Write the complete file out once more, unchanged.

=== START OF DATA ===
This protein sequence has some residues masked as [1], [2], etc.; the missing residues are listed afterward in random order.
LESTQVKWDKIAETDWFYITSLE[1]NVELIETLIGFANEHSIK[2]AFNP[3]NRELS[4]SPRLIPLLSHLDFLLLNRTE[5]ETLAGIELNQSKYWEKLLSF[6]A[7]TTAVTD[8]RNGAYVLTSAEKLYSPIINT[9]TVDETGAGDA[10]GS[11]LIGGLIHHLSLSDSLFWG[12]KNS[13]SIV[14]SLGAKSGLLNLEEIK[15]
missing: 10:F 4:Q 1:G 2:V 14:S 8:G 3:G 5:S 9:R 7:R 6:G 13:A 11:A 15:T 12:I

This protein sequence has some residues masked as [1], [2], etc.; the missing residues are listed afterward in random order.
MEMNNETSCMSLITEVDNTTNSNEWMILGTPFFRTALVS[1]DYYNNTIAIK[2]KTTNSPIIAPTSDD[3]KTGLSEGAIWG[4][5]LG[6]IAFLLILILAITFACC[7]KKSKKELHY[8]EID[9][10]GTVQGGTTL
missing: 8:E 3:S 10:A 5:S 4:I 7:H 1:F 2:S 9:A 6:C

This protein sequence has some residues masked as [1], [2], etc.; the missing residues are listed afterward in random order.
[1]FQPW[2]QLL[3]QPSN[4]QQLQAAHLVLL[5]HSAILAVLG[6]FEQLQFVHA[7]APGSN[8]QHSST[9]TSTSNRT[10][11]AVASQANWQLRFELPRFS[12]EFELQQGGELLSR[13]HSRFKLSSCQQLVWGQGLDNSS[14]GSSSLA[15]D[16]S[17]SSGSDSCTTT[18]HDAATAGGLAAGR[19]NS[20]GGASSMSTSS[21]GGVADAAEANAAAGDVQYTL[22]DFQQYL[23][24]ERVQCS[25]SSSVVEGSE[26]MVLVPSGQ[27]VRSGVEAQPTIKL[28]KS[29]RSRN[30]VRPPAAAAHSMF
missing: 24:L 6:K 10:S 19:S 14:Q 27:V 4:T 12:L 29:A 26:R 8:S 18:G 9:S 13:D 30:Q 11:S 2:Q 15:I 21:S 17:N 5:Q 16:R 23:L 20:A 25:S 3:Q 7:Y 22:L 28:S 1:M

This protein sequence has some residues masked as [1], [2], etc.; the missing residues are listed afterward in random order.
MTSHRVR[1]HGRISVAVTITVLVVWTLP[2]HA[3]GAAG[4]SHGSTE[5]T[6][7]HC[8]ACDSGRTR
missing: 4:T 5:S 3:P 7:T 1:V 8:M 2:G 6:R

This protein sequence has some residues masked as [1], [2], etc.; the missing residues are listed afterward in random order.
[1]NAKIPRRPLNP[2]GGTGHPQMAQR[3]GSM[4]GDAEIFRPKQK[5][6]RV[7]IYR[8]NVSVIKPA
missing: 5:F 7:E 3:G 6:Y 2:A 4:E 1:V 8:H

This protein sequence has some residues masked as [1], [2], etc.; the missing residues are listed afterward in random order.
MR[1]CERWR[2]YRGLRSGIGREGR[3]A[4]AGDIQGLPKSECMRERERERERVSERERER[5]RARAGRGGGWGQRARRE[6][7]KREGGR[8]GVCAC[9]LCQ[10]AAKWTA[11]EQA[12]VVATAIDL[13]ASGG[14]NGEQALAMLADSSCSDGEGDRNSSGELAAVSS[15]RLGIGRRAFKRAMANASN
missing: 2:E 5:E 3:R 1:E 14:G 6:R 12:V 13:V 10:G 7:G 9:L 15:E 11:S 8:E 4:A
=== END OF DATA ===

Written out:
This protein sequence has some residues masked as [1], [2], etc.; the missing residues are listed afterward in random order.
LESTQVKWDKIAETDWFYITSLE[1]NVELIETLIGFANEHSIK[2]AFNP[3]NRELS[4]SPRLIPLLSHLDFLLLNRTE[5]ETLAGIELNQSKYWEKLLSF[6]A[7]TTAVTD[8]RNGAYVLTSAEKLYSPIINT[9]TVDETGAGDA[10]GS[11]LIGGLIHHLSLSDSLFWG[12]KNS[13]SIV[14]SLGAKSGLLNLEEIK[15]
missing: 10:F 4:Q 1:G 2:V 14:S 8:G 3:G 5:S 9:R 7:R 6:G 13:A 11:A 15:T 12:I

This protein sequence has some residues masked as [1], [2], etc.; the missing residues are listed afterward in random order.
MEMNNETSCMSLITEVDNTTNSNEWMILGTPFFRTALVS[1]DYYNNTIAIK[2]KTTNSPIIAPTSDD[3]KTGLSEGAIWG[4][5]LG[6]IAFLLILILAITFACC[7]KKSKKELHY[8]EID[9][10]GTVQGGTTL
missing: 8:E 3:S 10:A 5:S 4:I 7:H 1:F 2:S 9:A 6:C

This protein sequence has some residues masked as [1], [2], etc.; the missing residues are listed afterward in random order.
[1]FQPW[2]QLL[3]QPSN[4]QQLQAAHLVLL[5]HSAILAVLG[6]FEQLQFVHA[7]APGSN[8]QHSST[9]TSTSNRT[10][11]AVASQANWQLRFELPRFS[12]EFELQQGGELLSR[13]HSRFKLSSCQQLVWGQGLDNSS[14]GSSSLA[15]D[16]S[17]SSGSDSCTTT[18]HDAATAGGLAAGR[19]NS[20]GGASSMSTSS[21]GGVADAAEANAAAGDVQYTL[22]DFQQYL[23][24]ERVQCS[25]SSSVVEGSE[26]MVLVPSGQ[27]VRSGVEAQPTIKL[28]KS[29]RSRN[30]VRPPAAAAHSMF
missing: 24:L 6:K 10:S 19:S 14:Q 27:V 4:T 12:L 29:A 26:R 8:S 18:G 9:S 13:D 30:Q 11:S 2:Q 15:I 21:S 17:N 5:Q 16:R 23:L 20:A 25:S 3:Q 7:Y 22:L 28:S 1:M

This protein sequence has some residues masked as [1], [2], etc.; the missing residues are listed afterward in random order.
MTSHRVR[1]HGRISVAVTITVLVVWTLP[2]HA[3]GAAG[4]SHGSTE[5]T[6][7]HC[8]ACDSGRTR
missing: 4:T 5:S 3:P 7:T 1:V 8:M 2:G 6:R

This protein sequence has some residues masked as [1], [2], etc.; the missing residues are listed afterward in random order.
[1]NAKIPRRPLNP[2]GGTGHPQMAQR[3]GSM[4]GDAEIFRPKQK[5][6]RV[7]IYR[8]NVSVIKPA
missing: 5:F 7:E 3:G 6:Y 2:A 4:E 1:V 8:H

This protein sequence has some residues masked as [1], [2], etc.; the missing residues are listed afterward in random order.
MR[1]CERWR[2]YRGLRSGIGREGR[3]A[4]AGDIQGLPKSECMRERERERERVSERERER[5]RARAGRGGGWGQRARRE[6][7]KREGGR[8]GVCAC[9]LCQ[10]AAKWTA[11]EQA[12]VVATAIDL[13]ASGG[14]NGEQALAMLADSSCSDGEGDRNSSGELAAVSS[15]RLGIGRRAFKRAMANASN
missing: 2:E 5:E 3:R 1:E 14:G 6:R 12:V 13:V 10:G 7:G 9:L 15:E 11:S 8:E 4:A